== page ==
A Colossus for London

The Spirit of Man by Lewis Pollock

[image via colossusoflondon.com]


When I get an email from a reader with subject line including the phrase “A Colossus fo London,” my interested perks. Now this particular colossus, properly known as “The Spirit of Man,” is a 320 ft high anthropomorphic tower proposed by London-based sculptor and modelmaker Lewis Pollock. Let me say that again: a 320 ft high anthropomorphic tower. For a little perspective on things, that’s the exact height of Big Ben and more than twice the height of the planet’s reigning colossus, The Statue of Liberty. Part building and part sculpture, it’s difficult to tell exactly how this edifice is occupied by looking at the three ft tall scale model (pictured), but I’m going to venture to say that the ribcage is a likely destination for London tourists looking to get a view out over the Thames. Oh and one more thing: much like “The Most Awesome Building in the Universe“, The Colossus of London can be set on fire…you know, for special occasions. With a great debt to the Wickerman, this habitable effigy is skinned in a network of natural gas pipes that ignite the building for, in the words of the sculptor, “certain agreed national festivals.” And in the unlikely event of a Godzilla-like monster or giant robot attack, The Spirit of Man will animate to kick monster / robot ass….but in a civil, distinctly British way. Full figure shot after the jump. Continue reading “A Colossus for London”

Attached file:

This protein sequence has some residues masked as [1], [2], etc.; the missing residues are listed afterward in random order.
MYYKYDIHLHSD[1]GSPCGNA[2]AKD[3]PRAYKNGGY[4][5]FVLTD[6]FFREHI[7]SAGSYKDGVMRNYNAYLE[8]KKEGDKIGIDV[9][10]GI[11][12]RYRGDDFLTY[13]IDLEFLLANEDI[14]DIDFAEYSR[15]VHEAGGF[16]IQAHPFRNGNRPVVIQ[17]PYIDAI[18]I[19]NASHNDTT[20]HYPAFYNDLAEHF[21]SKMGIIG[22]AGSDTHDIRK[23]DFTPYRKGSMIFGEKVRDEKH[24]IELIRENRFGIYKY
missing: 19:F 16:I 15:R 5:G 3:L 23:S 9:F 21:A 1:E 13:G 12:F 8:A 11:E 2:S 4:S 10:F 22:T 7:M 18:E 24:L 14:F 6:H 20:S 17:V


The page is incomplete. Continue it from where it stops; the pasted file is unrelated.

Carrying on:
Colossus of Rhodes: Redux

[The Colossus of Rhodes by Salvador Dali]

What is it about giant anthropomorphic statues that so captures our imagination? Is it the astonishing craftsmanship? The audacious use of material? Or perhaps it’s the primal thrill of seeing our bodies represented at the scale of a god? Whatever the reason, no statue in history has provoked more wonder than the Colossus of Rhodes. Recognized as one of the Seven Wonders of the Ancient World, the Colossus of Rhodes continues to intrigue despite —or perhaps because of—a convoluted history full of speculation and conflicting physical descriptions that’s often more myth than fact. Nonetheless, the mind reels at the thought of its possible reconstruction: historic sacrilege or inspired recreation? The best answer is, of course, somewhere between. Continue reading “Colossus of Rhodes: Redux”